CHARLOTTESVILLE, Va. (CBS19 NEWS) -- Federal officials are looking for help from the University of Virginia when it comes to reducing auto fatalities.

For decades, there had been success in reducing the number of auto fatalities, but recently that success had stalled and even begun to regress.

So the National Highway Traffic Safety Administration has turned to the UVA Center for Applied Biomechanics.

According to a release, the NHTSA has awarded UVA more than $4 million, which may increase to $11 million, to further research into how to reduce crash deaths.

This funding is coming from the Infrastructure Law that has boosted support for improving transportation infrastructure across the country.

The release says NHTSA had 12 available research contracts, and UVA won eight of them.

The funding will support research into why women wearing seat belts are hurt more often in crashes than men, what effect reclining in a passenger seat has on injury risk in a crash, how to make buses and limousines safer for occupants, and how to better protect pedestrians cross roadways among other projects.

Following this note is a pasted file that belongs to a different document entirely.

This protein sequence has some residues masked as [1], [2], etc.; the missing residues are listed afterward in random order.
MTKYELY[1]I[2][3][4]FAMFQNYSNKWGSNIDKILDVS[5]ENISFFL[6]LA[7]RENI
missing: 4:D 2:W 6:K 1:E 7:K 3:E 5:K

The release says the federal government’s transportation agencies have often turned to the biomechanics center at UVA in part because of its reputation for researching car crashes and the resulting injuries.

However, officials say the increase in highway fatalities has given the research new urgency and resulted in more funding.

During the pandemic, a 30-year trend that saw the number and rate of roadway fatalities driven down started to reverse.

UVA says its Center for Applied Biomechanics is a top choice for this kind of research due to its longstanding partnership with NHTSA.

The center uses a lot of technology for its research, and the results of past research have helped create safer automobile designs.

“Our field has done a great job in making cars safer through advanced seat belts, airbags, vehicle designs and collision-avoidance technologies,” Jason Forman, an associate research professor of mechanical and aerospace engineering, said. “Cars are much safer than they used to be, but we still have work to do. It’s very encouraging that the government is continuing to invest in fundamental research to keep building on the momentum of the past 50 years of automotive safety research.”

For example, the seat belt project will be looking into how restraints affect men and women differently as well as the impacts they have on passengers of varying ages and sizes.